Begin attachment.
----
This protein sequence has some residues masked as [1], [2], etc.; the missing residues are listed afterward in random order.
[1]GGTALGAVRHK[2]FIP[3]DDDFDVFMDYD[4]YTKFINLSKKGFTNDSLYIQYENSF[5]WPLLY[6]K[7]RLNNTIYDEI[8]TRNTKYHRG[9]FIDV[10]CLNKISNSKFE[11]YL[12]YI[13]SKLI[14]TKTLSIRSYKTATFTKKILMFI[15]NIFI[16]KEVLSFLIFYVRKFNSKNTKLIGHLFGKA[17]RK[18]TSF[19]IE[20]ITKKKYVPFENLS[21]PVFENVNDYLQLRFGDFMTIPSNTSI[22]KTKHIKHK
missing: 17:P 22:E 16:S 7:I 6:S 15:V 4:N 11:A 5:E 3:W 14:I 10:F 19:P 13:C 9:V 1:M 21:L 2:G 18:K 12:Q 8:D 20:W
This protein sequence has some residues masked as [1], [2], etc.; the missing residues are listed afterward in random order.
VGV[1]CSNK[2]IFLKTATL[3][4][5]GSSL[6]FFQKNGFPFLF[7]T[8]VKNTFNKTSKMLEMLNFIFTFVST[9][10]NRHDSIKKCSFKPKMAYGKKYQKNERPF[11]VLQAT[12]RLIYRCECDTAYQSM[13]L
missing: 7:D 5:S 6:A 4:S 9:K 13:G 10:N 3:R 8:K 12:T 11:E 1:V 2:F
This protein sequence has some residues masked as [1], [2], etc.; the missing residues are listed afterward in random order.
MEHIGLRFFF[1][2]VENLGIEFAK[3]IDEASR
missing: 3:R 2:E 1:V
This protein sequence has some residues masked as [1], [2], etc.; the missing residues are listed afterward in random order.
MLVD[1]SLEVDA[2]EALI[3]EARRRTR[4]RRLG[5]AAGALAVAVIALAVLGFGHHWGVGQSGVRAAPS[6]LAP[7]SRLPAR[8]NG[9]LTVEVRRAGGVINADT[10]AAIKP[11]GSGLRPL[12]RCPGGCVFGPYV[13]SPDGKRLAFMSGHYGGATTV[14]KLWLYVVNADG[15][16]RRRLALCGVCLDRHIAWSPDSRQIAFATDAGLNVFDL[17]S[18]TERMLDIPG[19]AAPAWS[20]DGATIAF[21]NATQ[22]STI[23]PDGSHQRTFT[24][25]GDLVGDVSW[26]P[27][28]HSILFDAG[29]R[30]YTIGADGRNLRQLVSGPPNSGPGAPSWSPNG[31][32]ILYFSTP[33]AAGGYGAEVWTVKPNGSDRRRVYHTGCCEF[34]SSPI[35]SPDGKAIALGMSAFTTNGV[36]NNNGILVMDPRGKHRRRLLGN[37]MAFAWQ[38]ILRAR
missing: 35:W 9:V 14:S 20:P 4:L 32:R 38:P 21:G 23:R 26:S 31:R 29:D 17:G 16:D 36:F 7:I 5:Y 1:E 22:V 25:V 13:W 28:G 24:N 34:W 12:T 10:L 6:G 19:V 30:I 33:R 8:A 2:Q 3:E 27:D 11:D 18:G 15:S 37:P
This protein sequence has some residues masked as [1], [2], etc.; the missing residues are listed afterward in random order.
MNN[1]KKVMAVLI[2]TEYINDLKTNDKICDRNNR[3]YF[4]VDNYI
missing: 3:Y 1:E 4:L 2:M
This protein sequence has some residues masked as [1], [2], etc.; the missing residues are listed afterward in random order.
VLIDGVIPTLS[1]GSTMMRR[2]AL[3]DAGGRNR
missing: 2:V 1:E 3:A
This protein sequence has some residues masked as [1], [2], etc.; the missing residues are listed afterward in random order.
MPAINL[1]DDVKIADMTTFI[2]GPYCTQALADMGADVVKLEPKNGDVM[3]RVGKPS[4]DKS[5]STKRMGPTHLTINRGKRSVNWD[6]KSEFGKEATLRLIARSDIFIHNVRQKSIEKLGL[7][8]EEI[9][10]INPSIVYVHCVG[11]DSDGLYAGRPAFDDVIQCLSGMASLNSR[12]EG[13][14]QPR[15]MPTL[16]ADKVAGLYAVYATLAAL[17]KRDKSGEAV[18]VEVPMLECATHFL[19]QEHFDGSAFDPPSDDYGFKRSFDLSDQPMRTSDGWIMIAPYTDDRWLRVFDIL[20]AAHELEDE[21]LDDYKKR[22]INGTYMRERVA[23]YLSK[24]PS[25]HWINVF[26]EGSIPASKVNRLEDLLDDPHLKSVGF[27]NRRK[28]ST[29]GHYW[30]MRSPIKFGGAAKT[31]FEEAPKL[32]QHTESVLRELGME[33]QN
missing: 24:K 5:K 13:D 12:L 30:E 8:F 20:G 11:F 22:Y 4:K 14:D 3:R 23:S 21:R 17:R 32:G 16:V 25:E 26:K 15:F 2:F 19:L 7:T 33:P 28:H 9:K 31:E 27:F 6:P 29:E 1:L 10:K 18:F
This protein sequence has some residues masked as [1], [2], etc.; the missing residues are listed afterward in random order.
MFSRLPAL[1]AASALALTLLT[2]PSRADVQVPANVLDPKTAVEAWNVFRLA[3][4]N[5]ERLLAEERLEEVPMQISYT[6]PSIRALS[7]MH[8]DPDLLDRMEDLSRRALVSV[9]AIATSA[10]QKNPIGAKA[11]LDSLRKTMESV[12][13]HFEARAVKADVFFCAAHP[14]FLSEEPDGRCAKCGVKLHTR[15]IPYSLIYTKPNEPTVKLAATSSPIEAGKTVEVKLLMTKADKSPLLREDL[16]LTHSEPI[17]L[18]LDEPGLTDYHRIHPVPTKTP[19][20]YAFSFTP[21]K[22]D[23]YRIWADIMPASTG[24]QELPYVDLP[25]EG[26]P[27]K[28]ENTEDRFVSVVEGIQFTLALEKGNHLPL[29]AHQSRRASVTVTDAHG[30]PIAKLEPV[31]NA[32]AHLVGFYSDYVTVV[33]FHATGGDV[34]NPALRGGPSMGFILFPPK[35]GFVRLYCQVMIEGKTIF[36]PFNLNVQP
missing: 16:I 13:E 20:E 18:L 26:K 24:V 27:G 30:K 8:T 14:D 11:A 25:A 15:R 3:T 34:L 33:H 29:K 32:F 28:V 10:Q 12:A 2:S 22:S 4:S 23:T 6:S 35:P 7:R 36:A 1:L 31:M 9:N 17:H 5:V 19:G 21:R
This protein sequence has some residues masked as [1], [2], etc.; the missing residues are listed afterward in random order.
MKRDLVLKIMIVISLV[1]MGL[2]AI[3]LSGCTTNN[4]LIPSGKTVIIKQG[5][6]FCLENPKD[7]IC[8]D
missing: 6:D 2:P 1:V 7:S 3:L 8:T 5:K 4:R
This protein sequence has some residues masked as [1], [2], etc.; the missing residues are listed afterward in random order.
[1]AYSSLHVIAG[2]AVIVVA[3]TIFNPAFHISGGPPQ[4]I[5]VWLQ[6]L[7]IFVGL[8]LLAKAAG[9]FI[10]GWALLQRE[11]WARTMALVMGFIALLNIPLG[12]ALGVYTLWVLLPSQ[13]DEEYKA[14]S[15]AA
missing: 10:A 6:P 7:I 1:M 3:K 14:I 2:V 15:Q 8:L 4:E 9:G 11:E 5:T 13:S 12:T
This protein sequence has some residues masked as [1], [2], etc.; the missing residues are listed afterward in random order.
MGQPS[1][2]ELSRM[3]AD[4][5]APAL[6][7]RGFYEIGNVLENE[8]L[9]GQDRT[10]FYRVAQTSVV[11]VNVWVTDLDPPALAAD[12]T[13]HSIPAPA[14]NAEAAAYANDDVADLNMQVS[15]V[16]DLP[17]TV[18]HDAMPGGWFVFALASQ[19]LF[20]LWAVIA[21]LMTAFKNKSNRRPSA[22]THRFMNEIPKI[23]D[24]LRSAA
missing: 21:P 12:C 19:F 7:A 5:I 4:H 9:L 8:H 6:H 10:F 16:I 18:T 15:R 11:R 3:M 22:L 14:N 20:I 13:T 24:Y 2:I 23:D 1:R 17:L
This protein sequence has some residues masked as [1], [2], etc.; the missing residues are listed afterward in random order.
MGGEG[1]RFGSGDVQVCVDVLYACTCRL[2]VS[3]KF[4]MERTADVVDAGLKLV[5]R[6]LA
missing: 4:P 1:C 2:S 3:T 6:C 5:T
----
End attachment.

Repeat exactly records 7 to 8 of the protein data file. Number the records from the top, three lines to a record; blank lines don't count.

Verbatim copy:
This protein sequence has some residues masked as [1], [2], etc.; the missing residues are listed afterward in random order.
MPAINL[1]DDVKIADMTTFI[2]GPYCTQALADMGADVVKLEPKNGDVM[3]RVGKPS[4]DKS[5]STKRMGPTHLTINRGKRSVNWD[6]KSEFGKEATLRLIARSDIFIHNVRQKSIEKLGL[7][8]EEI[9][10]INPSIVYVHCVG[11]DSDGLYAGRPAFDDVIQCLSGMASLNSR[12]EG[13][14]QPR[15]MPTL[16]ADKVAGLYAVYATLAAL[17]KRDKSGEAV[18]VEVPMLECATHFL[19]QEHFDGSAFDPPSDDYGFKRSFDLSDQPMRTSDGWIMIAPYTDDRWLRVFDIL[20]AAHELEDE[21]LDDYKKR[22]INGTYMRERVA[23]YLSK[24]PS[25]HWINVF[26]EGSIPASKVNRLEDLLDDPHLKSVGF[27]NRRK[28]ST[29]GHYW[30]MRSPIKFGGAAKT[31]FEEAPKL[32]QHTESVLRELGME[33]QN
missing: 24:K 5:K 13:D 12:L 30:E 8:F 20:G 11:F 22:Y 4:K 14:D 3:R 23:S 21:R 17:R 32:G 16:V 25:E 26:K 15:F 2:F 19:L 7:T 33:P 28:H 9:K 31:E 27:F 6:P 29:E 1:L 10:K 18:F
This protein sequence has some residues masked as [1], [2], etc.; the missing residues are listed afterward in random order.
MFSRLPAL[1]AASALALTLLT[2]PSRADVQVPANVLDPKTAVEAWNVFRLA[3][4]N[5]ERLLAEERLEEVPMQISYT[6]PSIRALS[7]MH[8]DPDLLDRMEDLSRRALVSV[9]AIATSA[10]QKNPIGAKA[11]LDSLRKTMESV[12][13]HFEARAVKADVFFCAAHP[14]FLSEEPDGRCAKCGVKLHTR[15]IPYSLIYTKPNEPTVKLAATSSPIEAGKTVEVKLLMTKADKSPLLREDL[16]LTHSEPI[17]L[18]LDEPGLTDYHRIHPVPTKTP[19][20]YAFSFTP[21]K[22]D[23]YRIWADIMPASTG[24]QELPYVDLP[25]EG[26]P[27]K[28]ENTEDRFVSVVEGIQFTLALEKGNHLPL[29]AHQSRRASVTVTDAHG[30]PIAKLEPV[31]NA[32]AHLVGFYSDYVTVV[33]FHATGGDV[34]NPALRGGPSMGFILFPPK[35]GFVRLYCQVMIEGKTIF[36]PFNLNVQP
missing: 16:I 13:E 20:E 18:L 26:K 24:V 27:G 30:K 8:T 14:D 11:A 25:A 15:R 3:T 34:L 33:H 29:K 32:F 28:V 10:Q 12:A 2:S 22:S 4:S 23:T 6:S 35:P 7:R 36:A 1:L 31:M 9:N 17:H 5:V 19:G 21:R